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Weekly market review

By Staff | May 15, 2020

Planting progress for the reported on May 3rd showed greater than expected progress in both corn and soybeans. Corn planting is 51% complete, which was 3-7% over expectations, 34% over the previous week and 12% ahead of the 5-year average. Corn Belt states of Iowa and Minnesota are on a torrid pace with both over 75% complete, almost double the 5-year average. Other big corn states made good progress to get ahead of the 5-year average, with only Ohio, Michigan and Missouri lagging, with Missouri the farthest behind average at only 44% complete.

Soybean planting progress was 3% greater than expected at 23% complete. This was 15% ahead of the prior week and 12% head of the 5-year average. Iowa is nearly half done with soybean planting at 46%, 37% ahead of the 5-year average. Nebraska is 22%, Minnesota is 25%, and Illinois is 19% ahead of the 5-year average. Most of the Corn Belt states are ahead of normal, only a few southern states hampered by excessive rains lag behind the average by about 10%.

Markets are starting to look at weather conditions in the U.S. more, especially after the planting progress numbers were released. Weather conditions on the fringe of the Corn Belt haven’t been as favorable as they have been for parts of Iowa, Illinois and Minnesota. Parts of the Great Plains with North Dakota and South Dakota, as well as the Eastern Corn Belt with Ohio and Indiana are all lagging in comparison. In Oklahoma and Kansas, drought conditions are being talked about on the wheat crop and worries if it persist it could start stressing the corn. This will continue to be something the markets watch as the growing season is in the early stages.

There is a strong chance for widespread frost across most of the northern Midwest this weekend. The trade will be paying close attention to the severity of frost damage to crops that were planted early to see what areas, if any, will need to be replanted. The cold spell is expected to be followed by a warmer, wetter patter across the Midwest which should help aid crop development.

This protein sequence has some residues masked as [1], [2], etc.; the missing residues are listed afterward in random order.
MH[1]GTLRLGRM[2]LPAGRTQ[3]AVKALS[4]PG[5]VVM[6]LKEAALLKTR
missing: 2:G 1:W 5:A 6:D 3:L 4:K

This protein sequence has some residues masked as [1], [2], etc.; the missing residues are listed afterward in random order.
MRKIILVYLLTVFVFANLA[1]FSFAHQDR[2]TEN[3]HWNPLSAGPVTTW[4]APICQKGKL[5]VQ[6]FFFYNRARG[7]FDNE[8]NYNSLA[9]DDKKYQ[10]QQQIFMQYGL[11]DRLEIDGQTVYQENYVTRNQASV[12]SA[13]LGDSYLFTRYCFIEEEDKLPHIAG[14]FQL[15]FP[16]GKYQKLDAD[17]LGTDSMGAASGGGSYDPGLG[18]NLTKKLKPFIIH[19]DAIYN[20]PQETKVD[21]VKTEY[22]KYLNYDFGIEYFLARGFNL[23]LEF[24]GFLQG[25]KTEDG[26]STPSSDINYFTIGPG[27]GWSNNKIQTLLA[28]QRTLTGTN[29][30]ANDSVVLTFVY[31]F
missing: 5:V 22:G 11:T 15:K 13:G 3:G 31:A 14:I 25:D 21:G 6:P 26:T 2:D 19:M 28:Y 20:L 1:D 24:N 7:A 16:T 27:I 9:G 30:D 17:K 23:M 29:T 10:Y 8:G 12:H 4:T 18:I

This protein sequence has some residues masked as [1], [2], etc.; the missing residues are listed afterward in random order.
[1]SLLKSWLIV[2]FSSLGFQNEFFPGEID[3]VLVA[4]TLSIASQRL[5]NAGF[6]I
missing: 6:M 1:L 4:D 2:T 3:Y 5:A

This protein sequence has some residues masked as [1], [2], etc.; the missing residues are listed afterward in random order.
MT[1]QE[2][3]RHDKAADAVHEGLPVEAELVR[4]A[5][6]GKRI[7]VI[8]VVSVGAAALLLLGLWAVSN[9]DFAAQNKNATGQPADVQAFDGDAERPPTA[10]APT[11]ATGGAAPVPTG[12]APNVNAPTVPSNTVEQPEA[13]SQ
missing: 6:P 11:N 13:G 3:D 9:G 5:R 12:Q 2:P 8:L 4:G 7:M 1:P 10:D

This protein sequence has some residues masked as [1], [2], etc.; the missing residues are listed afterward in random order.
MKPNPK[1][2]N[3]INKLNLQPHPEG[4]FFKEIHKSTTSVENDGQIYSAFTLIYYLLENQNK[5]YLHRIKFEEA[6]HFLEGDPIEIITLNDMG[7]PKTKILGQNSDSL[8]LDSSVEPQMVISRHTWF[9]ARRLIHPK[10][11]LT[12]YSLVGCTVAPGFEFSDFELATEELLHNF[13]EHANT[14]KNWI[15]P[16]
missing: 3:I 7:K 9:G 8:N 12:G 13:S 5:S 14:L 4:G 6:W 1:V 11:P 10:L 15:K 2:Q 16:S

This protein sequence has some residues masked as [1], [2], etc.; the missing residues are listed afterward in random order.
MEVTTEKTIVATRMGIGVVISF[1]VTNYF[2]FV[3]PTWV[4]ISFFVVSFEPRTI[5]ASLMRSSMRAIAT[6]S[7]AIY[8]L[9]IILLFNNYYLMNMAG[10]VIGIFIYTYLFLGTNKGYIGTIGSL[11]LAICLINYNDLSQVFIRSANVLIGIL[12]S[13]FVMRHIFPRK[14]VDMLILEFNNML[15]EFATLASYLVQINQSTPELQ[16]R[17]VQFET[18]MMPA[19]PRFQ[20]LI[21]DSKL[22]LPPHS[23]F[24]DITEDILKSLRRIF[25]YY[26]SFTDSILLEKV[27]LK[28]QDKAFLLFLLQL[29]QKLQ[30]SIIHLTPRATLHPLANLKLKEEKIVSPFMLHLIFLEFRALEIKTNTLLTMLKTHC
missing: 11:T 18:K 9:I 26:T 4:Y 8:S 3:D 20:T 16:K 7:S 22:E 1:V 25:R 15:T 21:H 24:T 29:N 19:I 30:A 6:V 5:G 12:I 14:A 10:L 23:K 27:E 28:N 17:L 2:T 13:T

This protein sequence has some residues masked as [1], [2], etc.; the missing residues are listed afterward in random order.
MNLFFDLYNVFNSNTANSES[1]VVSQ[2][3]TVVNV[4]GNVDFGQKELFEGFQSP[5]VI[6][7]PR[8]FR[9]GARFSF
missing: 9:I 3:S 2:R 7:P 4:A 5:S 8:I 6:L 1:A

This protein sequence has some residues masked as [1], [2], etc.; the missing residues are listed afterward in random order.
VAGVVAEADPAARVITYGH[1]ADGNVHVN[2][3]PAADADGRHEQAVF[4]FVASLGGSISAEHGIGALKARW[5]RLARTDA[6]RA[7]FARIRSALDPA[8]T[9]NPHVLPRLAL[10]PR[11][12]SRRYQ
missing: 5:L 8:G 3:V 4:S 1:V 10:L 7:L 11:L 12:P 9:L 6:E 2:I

Dry conditions across the southern portions of Brazil are expected to continue after rainfall that was expected to hit this week was less than expected. Private analyst have reduced the expected production in the areas most affected by the dry conditions, and the market will be looking to see if those production numbers are reduced on the USDA’s supply and demand report that is set to be released on May 12th.

Ethanol production for the week ending May 1st increased 61,000 barrels per day to 598,000 barrels per day, down 42.3% from a year ago. The Midwest region showed an increase of 59,000 barrels per day. Ethanol stocks decreased 725,000 barrels to 25.6 million barrels, for the second week in a row.

For more information, you may contact Adam Suntken at (712)-454-1061, or e-mail at asuntken@maxyieldcooperative.com. The opinions and views expressed in this commentary are solely those of Adam Suntken. Data used in writing this commentary obtained from various sources believed to be accurate. This commentary is intended for informational purposes only and is not intended for developing specific commodity trading strategies. Any and all risk involved with commodity trading should be determined before establishing a futures position. Please visit our Risk Disclosure Page for more information on commodity trading.

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